Apple is failing spectacularly in one of the world's biggest smartphone markets

Burhaan Kinu/Hindustan Times via Getty Images
  • Apple is struggling to gain market share in India, the world’s third-biggest smartphone market.
  • Bloomberg says the company has lost important sales and distribution executives in the country and has failed to develop important carrier relationships.
  • iPhones are especially expensive in India thanks to customs tariffs.
  • Consumers in India more often buy cheaper devices from Asian manufacturers such as Samsung, Oppo, and Vivo.

Apple is struggling to sell the iPhone in India, the world’s third-biggest smartphone market, and has reportedly lost several important sales executives in the country.

According to Bloomberg, Apple’s national sales and distribution chief, the head of its commercial channels and mid-market business, and the head of telecom carrier sales for India have all left. The company is reportedly restructuring its sales operations in India in an effort to boost its market share beyond single digits.

Bloomberg cited sources who said the company’s head of India operations, Michel Coulomb, had been slow to develop key business relationships with carriers in India. Coulomb took the job at the end of last year.

Research from Counterpoint shows that Apple doesn’t even rank among the top five smartphone makers in India, where Asian companies rule.

Samsung leads the way with 26% market share, ahead of the Chinese makers Xiaomi, Oppo, Vivo, and Huawei. All five phone makers have a much bigger suite of devices than Apple, ranging from expensive flagships to cheap entry-level phones for those connecting to the mobile internet for the first time.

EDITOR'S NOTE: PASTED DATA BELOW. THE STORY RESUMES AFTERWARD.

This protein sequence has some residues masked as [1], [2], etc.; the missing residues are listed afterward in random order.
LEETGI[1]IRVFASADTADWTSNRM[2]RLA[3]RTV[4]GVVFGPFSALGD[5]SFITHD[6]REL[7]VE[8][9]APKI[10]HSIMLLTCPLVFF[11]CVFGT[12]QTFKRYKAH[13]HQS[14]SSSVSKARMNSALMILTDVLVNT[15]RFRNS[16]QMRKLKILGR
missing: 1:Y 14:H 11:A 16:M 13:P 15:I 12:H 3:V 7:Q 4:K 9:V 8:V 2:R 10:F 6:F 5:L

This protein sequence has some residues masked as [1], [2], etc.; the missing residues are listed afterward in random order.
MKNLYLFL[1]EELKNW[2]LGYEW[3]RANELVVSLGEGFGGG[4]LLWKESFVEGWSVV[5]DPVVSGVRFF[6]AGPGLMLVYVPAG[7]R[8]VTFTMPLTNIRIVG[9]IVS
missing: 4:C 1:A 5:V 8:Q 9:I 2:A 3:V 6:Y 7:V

Here’s a graph from Counterpoint showing the most popular smartphone makers in India – Apple is nowhere to be seen:

According to Counterpoint, Apple’s market share stood at about 2.5% at the end of 2017. It sold just 3.2 million iPhones in India last year, while less than a million were shifted in the first half of 2018, Counterpoint said. The iPhone is especially expensive for people in India thanks to import duties.

With a population of more than 1 billion people, India is an important market for Apple to conquer. CEO Tim Cook made his first visit to the country in May 2016 and, two years later, acknowledged his company’s “extremely low” market share.

In an earnings call this past May, Cook likened India to the opportunity in China. “There are obviously huge opportunities there for us and we have an extremely low share in that market overall, and so we’re putting a lot of energy there,” he said. “It’s clear that many people would be moving towards middle class over time like we have seen in other countries.”

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